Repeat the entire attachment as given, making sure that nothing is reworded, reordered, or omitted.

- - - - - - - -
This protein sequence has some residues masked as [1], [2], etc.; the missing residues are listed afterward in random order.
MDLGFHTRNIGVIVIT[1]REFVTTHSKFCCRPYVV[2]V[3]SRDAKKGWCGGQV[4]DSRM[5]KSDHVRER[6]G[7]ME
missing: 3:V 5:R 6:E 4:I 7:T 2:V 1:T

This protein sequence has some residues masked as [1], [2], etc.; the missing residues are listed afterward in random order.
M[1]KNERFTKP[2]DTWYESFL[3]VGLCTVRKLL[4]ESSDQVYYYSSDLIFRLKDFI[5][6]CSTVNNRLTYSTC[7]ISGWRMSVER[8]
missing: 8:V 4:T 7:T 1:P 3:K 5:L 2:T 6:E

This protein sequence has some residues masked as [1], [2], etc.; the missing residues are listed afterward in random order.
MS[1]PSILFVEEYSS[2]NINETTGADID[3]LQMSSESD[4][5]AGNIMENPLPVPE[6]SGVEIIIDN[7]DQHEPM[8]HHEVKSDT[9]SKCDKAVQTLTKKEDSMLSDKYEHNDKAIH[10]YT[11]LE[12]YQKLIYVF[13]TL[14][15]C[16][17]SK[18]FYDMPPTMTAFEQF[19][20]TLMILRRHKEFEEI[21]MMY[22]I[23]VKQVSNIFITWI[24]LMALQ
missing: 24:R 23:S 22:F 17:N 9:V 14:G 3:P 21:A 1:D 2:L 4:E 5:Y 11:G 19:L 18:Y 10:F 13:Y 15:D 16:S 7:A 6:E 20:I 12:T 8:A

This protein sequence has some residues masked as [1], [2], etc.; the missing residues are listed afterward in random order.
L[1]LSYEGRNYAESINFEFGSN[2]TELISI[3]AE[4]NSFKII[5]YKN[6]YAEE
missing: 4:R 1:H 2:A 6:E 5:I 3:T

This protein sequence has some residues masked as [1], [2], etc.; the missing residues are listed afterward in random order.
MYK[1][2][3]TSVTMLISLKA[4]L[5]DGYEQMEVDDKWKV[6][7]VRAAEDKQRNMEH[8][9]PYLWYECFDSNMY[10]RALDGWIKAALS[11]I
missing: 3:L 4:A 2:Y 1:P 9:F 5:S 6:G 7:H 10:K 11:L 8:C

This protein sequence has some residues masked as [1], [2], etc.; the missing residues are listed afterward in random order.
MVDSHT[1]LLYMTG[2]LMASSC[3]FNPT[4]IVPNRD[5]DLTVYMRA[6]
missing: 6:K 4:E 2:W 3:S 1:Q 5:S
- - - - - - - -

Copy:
This protein sequence has some residues masked as [1], [2], etc.; the missing residues are listed afterward in random order.
MDLGFHTRNIGVIVIT[1]REFVTTHSKFCCRPYVV[2]V[3]SRDAKKGWCGGQV[4]DSRM[5]KSDHVRER[6]G[7]ME
missing: 3:V 5:R 6:E 4:I 7:T 2:V 1:T

This protein sequence has some residues masked as [1], [2], etc.; the missing residues are listed afterward in random order.
M[1]KNERFTKP[2]DTWYESFL[3]VGLCTVRKLL[4]ESSDQVYYYSSDLIFRLKDFI[5][6]CSTVNNRLTYSTC[7]ISGWRMSVER[8]
missing: 8:V 4:T 7:T 1:P 3:K 5:L 2:T 6:E

This protein sequence has some residues masked as [1], [2], etc.; the missing residues are listed afterward in random order.
MS[1]PSILFVEEYSS[2]NINETTGADID[3]LQMSSESD[4][5]AGNIMENPLPVPE[6]SGVEIIIDN[7]DQHEPM[8]HHEVKSDT[9]SKCDKAVQTLTKKEDSMLSDKYEHNDKAIH[10]YT[11]LE[12]YQKLIYVF[13]TL[14][15]C[16][17]SK[18]FYDMPPTMTAFEQF[19][20]TLMILRRHKEFEEI[21]MMY[22]I[23]VKQVSNIFITWI[24]LMALQ
missing: 24:R 23:S 22:F 17:N 9:V 14:G 3:P 21:A 1:D 2:L 4:E 5:Y 11:G 19:L 18:Y 10:F 13:Y 15:D 16:S 7:A 6:E 20:I 12:T 8:A

This protein sequence has some residues masked as [1], [2], etc.; the missing residues are listed afterward in random order.
L[1]LSYEGRNYAESINFEFGSN[2]TELISI[3]AE[4]NSFKII[5]YKN[6]YAEE
missing: 4:R 1:H 2:A 6:E 5:I 3:T

This protein sequence has some residues masked as [1], [2], etc.; the missing residues are listed afterward in random order.
MYK[1][2][3]TSVTMLISLKA[4]L[5]DGYEQMEVDDKWKV[6][7]VRAAEDKQRNMEH[8][9]PYLWYECFDSNMY[10]RALDGWIKAALS[11]I
missing: 3:L 4:A 2:Y 1:P 9:F 5:S 6:G 7:H 10:K 11:L 8:C

This protein sequence has some residues masked as [1], [2], etc.; the missing residues are listed afterward in random order.
MVDSHT[1]LLYMTG[2]LMASSC[3]FNPT[4]IVPNRD[5]DLTVYMRA[6]
missing: 6:K 4:E 2:W 3:S 1:Q 5:S